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Jared Hamilton
From: Jared Hamilton
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Bart Wilson

Bart Wilson Director of Operations, Media

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Many automotive companies make luxury vehicles that can be driven on different terrain. If you like to take road trips to cities, forests, hiking trails, a…

My Dealership Story - Kristy Elliott

My Dealership Story - Kristy Elliott

Meet Kristy Elliott, the Dealer Operator at Sunshine Chevrolet and check out her dealership story. Learn how Kristy came from the non-profit world to …

Start With Why - David Mead at DrivingSales Presidents Club

Start With Why - David Mead at DrivingSales Presidents Club

DrivingSales was so excited to have David Mead as a keynote speaker during Presidents Club. David works at the Start With Why foundation with Simon Sinek, …

You Have a Position to Fill – Who Do You Hire?

You Have a Position to Fill – Who Do You Hire?

As much as you try to avoid employee churn, you’ll always need to hire someone. It might be to replace a staff who’s moved on in their care…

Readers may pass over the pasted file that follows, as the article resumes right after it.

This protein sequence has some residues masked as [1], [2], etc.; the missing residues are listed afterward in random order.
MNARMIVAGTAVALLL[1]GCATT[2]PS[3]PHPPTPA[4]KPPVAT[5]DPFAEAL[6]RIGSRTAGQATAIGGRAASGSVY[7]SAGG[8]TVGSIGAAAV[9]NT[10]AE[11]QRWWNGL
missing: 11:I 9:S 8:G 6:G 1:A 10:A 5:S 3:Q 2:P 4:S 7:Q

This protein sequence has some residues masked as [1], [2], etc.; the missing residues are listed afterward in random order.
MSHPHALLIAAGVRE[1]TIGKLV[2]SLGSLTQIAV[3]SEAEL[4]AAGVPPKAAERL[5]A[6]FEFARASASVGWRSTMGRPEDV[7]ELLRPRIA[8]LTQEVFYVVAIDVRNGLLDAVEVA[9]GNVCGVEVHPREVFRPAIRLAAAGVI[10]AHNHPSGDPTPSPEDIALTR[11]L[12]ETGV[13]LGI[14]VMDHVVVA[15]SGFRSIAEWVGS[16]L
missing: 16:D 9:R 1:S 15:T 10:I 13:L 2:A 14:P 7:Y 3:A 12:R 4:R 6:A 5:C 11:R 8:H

6 Tips for Better LinkedIn PPC Advertising

6 Tips for Better LinkedIn PPC Advertising

With a little over a year’s experience with LinkedIn Advertising and some insights from a connection at LinkedIn, I’ve put together a list of 6…

A recent blog post from Seth Godin echoes what I've been thinking about lately.  Here is my thought for the day: "People don't care what you want.  They care about what they want, and giving them what they want gets you what you want."  Get it?  Let me explain. When we go out and greet a guest on the lot we have an agenda.  We know the steps to the sale, they don't.  Its tempting to want to control the customer and lead them where you want them to go.  Maybe this is why we forget their names (admit it).  We're too busy thinking about what we want to say next.  We may even know what they are going to buy.  But that's the problem, they don't.  They are on the lot because they have a problem.  We gain trust by solving that problem, which requires us to talk about their problem.  Its a process. Think like a customer.  How would you like to be sold?  Shop for a big ticket item and take note on what the salesperson did right and could do better.  Watch how often in a sales process you say "I" instead of "you".  It may suprise you.

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